Knee OA is a heterogeneous condition, which involves variations in pathophysiologic aetiologies, disease progression, and factors specific to patient’s pain complaint (10). There has been great interest in the OA field to identify homogenous subgroups or phenotypes that exist within knee OA populations (10, 11). Some studies have considered disease or structural progression to identify knee OA phenotypes, while others have considered pain perception (4). The latter is more clinically relevant as the ultimate goal of identifying clinical phenotypes is to improve the effectiveness of clinical interventions for knee OA patients (12). The pain experience is a complex phenomenon which is affected by factors across multiple domains – peripheral, psychological, and neurological (5). This complexity has hindered the identification of pain phenotypes in prior work. Peripheral structural damage in the knee has historically been thought to be the key origin of pain in knee OA; however, there is a weak association between radiographic disease and knee pain (13). Magnetic resonance imaging (MRI) studies show there is moderate level of evidence for an association between MRI structural abnormalities and knee pain (14). A recent study showed that 20-35% of the variation in pain is explained by structural damage (13). Psychological and neurological factors are also important contributors to pain and worse clinical outcomes in knee OA (6, 15). This heterogeneity could explain poor responses to pain treatments (6). Latent class analysis (LCA) is an effective approach for identifying underlying unobserved subgroups of individuals based on multiple observed individual characteristics within a heterogeneous population (16). It is based on a finite mixture model and hypothesises that a population is consisted of two or more underlying latent groups which may differ in the response to prevention or treatment. LCA is superior to traditional cluster analyses as it can provide a model-based clustering approach using probability and additional assessment for model fit such as maximum likelihood (17). Given the heterogeneity of pain in knee OA, successful identification of pain phenotypes using LCA while considering peripheral, psychological, and neurological domains has the potential to further our understanding of the pain experience and improve pain management in knee OA patients. There is, however, only one cross-sectional study identifying pain phenotypes related to knee OA across multiple pain-related domains (18). Furthermore, to our knowledge, no studies have validated whether identified pain phenotypes were accurate through examining the clinically relevant association with distal pain features. Therefore, the aims of this study were to identify and validate ‘knee pain phenotypes’ in an older population with an average follow-up time of 10.7 years (range 9.2-12.5 years) across different pain-related domains.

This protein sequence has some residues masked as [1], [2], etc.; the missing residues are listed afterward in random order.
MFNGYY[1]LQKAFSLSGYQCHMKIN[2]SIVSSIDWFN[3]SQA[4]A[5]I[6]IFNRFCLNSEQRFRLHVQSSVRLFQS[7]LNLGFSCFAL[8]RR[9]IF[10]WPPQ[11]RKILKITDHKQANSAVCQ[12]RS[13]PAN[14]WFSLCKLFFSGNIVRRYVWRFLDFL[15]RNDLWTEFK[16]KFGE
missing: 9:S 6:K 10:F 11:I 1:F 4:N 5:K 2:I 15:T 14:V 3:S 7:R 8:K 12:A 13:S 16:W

Musculoskeletal pain is a leading cause of disability in the elderly and has an adverse impact on other health outcomes such as poor physical function and reduced quality of life (19). Its prevalence is high, with an estimate of 74% in community-dwelling older adults (20). The causes of musculoskeletal pain encompass a spectrum of conditions where osteoarthritis (OA) is the most common cause of pain (21). Studies have shown that 20% of musculoskeletal pain is ascribed to OA (22) and the proportion increases markedly with age, with 78% of knee pain attributed to radiographic knee OA (ROA) (23).